Women Behind the Cinematic Scenes
While the public can recite the names of famous German actresses, the women behind the camera often go unrecognised. We introduce ten women from the German film scene everyone should know.
By Ana Maria Michel
Caroline Link, director
Her 1998 cinematic debut Jenseits der Stille (Beyond Silence) was nominated for an Oscar. Then five years later, Caroline Link finally won the Oscar for Best Foreign Language Film for Nirgendwo in Afrika (Nowhere in Africa). The director also achieved great success with her adaptation of comedian Hape Kerkeling’s autobiography, Der Junge muss an die frische Luft (All About Me) in 2018. Her most recent film, Als Hitler das rosa Kaninchen stahl (When Hitler Stole Pink Rabbit), based on the novel by Judith Kerr, was released in 2019.
Annette Hess, screenwriter
Die Frau vom Checkpoint Charlie (The Woman of Checkpoint Charlie), and the Weißensee and Ku‘damm series: Annette Hess writes scripts for television films and series that explore German history. Hess studied scenic writing in Berlin, and her thesis was her first success. It served as the basis for screenplay for the feature film Was nützt die Liebe in Gedanken (Love in Thoughts) by Achim von Borries. Hess is Germany’s most successful screenwriter today. Most recently, in her first role as head writer, she and her team developed the script for the Amazon series Wir Kinder vom Bahnhof Zoo set to premiere in 2021.
Thea von Harbou, screenwriter
One female screenwriter played a prominent role at the birth of German film: Thea von Harbou wrote the scripts for important silent movies in the 1920s and worked with directors like Friedrich Wilhelm Murnau. With her husband, director Fritz Lang, she wrote scripts for movies like Metropolis and M. Von Harbou remains a controversial figure though. Unlike Fritz Lang, who emigrated into exile in 1933, she continued her career under the National Socialists and was a member of the NSDAP.
Regina Ziegler, producer
In 1973, Regina Ziegler founded her own production company at the tender age of 29, making her one of first women in the industry. Her first film, aslo the directing and screenplay debut of her later huband Wolf Gremm, Ich dachte, ich wäre tot (I Thought I Was Dead) , won the German Film Prize. Almost 50 years and about 500 cinema and television films later, Ziegler is considered the most successful German producer. She has produced both entertaining films and more challenging pieces, most recently Ich war noch niemals in New York (I’ve Never Been to New York) by Philipp Stölzl and Volker Schlöndorff's Rückkehr nach Montauk (Return to Montauk).
Simone Bär, casting director
The movie Good Bye, Lenin! by Wolfgang Becker not only won numerous awards; it was also catapulted actor Daniel Brühl’s to international fame. All thanks to Simone Bär, who has been bringing actors and roles together since the mid-1990s and helped others like Christoph Waltz to worldwide prominence. Bär was also responsible for casting Florian Henckel in Donnersmarck’s Oscar-winning film Das Leben der Anderen (The Life of Others).
Judith Kaufmann, cinematographer
Judith Kaufmann has operated a camera for almost 30 years now. She has been nominated for the German Film Prize several times and won the German Camera Prize. The jury's praised her work, saying “her images begin where dialogue ends.” She was most recently involved in Nur eine Frau (A Regular Woman) by Sherry Hormann and Das Vorspiel (The Audition) by Ina Weisse. Kaufmann has been a member of the Oscar Academy since 2006, but has so far declined every offer to work on Hollywood productions.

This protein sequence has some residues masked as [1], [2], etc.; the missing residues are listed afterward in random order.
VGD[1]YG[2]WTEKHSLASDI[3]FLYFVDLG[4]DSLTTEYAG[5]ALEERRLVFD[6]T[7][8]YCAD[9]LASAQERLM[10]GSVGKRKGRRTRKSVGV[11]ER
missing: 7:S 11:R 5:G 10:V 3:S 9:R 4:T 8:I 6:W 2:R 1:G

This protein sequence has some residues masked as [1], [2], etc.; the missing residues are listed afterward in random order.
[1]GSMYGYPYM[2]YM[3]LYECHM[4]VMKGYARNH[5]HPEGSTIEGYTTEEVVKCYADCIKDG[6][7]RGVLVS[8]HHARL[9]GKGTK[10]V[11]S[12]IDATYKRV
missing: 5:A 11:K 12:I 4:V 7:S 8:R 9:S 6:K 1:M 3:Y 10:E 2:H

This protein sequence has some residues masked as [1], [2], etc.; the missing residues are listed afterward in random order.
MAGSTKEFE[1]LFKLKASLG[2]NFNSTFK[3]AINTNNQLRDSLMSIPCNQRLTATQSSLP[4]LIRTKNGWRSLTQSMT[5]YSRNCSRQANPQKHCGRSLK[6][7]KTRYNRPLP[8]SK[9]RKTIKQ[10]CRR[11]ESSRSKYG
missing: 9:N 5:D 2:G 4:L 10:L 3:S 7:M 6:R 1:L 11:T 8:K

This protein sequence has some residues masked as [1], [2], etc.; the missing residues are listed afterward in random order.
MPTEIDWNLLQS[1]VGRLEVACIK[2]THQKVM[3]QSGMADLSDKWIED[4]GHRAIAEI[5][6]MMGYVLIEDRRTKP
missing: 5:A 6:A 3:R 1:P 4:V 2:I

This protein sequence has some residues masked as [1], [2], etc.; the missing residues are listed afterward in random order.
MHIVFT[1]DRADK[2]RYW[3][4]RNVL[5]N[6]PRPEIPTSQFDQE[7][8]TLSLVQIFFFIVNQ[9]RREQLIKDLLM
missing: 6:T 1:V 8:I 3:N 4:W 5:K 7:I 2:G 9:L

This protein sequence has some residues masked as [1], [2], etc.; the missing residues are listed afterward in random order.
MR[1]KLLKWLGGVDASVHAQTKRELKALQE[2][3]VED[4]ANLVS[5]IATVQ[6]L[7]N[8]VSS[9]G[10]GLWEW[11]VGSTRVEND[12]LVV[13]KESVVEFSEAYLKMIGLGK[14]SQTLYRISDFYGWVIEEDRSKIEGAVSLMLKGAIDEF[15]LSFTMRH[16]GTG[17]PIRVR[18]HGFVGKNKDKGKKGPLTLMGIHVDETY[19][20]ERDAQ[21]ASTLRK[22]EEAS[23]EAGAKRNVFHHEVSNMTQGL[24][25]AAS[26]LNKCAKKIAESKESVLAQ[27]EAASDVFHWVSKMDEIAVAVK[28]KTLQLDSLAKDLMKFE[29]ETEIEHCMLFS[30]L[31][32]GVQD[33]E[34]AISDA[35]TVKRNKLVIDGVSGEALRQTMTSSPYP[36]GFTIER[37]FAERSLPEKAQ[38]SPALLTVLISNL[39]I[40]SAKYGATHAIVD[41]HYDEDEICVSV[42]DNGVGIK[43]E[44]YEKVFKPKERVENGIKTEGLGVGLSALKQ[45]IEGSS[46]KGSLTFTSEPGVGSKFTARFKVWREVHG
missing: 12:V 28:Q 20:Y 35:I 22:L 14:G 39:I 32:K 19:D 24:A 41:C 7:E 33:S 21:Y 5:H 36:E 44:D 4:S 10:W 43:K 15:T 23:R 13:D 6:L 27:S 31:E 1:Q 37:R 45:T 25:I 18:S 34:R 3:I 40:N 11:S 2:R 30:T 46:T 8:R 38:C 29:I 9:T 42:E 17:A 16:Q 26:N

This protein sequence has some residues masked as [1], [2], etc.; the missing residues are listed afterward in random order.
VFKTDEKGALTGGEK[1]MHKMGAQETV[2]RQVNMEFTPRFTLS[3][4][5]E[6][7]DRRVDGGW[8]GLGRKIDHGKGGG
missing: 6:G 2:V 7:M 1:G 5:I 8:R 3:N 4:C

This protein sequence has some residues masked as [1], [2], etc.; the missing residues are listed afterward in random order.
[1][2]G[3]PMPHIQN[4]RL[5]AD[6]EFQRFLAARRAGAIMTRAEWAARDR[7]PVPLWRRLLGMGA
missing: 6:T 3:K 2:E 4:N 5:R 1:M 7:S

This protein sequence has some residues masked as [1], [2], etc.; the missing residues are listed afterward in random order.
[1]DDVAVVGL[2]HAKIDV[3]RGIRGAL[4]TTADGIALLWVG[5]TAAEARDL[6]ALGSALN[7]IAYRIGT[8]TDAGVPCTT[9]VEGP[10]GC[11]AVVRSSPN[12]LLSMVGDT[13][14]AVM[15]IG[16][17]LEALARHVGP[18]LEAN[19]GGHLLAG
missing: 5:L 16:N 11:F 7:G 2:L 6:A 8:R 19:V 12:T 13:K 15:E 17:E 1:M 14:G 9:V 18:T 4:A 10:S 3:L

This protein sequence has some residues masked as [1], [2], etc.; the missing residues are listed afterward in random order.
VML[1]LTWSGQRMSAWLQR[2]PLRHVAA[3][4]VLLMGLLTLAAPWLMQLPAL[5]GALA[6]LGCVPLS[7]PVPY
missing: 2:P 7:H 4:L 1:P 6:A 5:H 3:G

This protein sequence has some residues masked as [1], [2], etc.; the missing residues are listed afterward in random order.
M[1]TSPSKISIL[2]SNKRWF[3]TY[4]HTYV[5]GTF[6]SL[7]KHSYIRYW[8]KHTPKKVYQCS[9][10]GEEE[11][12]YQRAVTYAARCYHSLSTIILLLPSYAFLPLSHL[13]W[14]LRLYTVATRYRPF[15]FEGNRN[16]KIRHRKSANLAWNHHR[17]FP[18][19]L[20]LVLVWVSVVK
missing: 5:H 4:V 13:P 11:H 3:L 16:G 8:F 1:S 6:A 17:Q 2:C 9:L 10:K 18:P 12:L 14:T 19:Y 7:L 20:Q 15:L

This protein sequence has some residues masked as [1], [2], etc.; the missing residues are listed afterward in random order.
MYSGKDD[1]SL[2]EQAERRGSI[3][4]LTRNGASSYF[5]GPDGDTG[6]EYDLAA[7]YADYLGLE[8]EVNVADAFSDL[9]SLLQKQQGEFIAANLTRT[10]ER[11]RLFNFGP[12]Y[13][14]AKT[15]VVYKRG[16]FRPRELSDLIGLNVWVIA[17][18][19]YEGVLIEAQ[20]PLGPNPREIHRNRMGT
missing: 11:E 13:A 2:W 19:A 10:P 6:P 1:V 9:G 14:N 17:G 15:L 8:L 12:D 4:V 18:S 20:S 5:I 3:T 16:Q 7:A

Monika Schindler, film editor
Monika Schindler does not care for the word “cutter”, preferring the title film editor. In 2017, she was the first film editor ever to receive the German Film Prize for her life's work and has been involved in more than 100 films to date. She began her career in 1965 in the GDR as a “cutting master”, as it was known, with Egon Günther’s Wenn du groß bist, lieber Adam (When You Are Grown, Dear Adam) which was banned by the East German government. Until German reunification, she worked for the GDR’s state Deutsche Film AG (Defa). She found continued success in a united Germany and has worked on movies by directors such as Andreas Dresen and Stephan Lacant.
Silke Buhr, set designer
Considered Germany’s most important set designer, Silke Buhr has recreated the Amber Room and built a house in the sea. After an apprenticeship as a carpenter, she studied interior design and scenography and now works with directors such as Florian Henckel von Donnersmarck and Chris Kraus. She has received several awards, such as the 2020 German Film Prize for her work on Berlin Alexanderplatz by Burhan Qurbani.
Barbara Baum, costume designer
The fabrics that tell a story: Barbara Baum, one of Germany’s most renowned costume designers, has been creating costumes for films for about 50 years. She has worked with Rainer Werner Fassbinder on projects like Fontane Effie Briest, Die Ehe der Maria Braun (The Marriage of Maria Braun) and Lili Marleen, and been involved in many historical films such as Heinrich Breloer's Buddenbrooks. Her work is not only featured in German productions, and Baum has designed costumes for international stars like Meryl Streep.
Annette Focks, film music composer
As a child Annette Focks could already play several instruments and was writing her first pieces. Setting a film student’s final project to music inspired her to pursue a career in film music. Focks has written the music for many national and international film productions, such as Bille August’s movie Nachtzug nach Lissabon (Night Train to Lisbon) and the television production Auf ewig und einen Tag (Forever and a Day) by Markus Imboden. She received the German Television Award for the music to Friedemann Fromm's Die Freibadclique (The Swimming Pool Clique).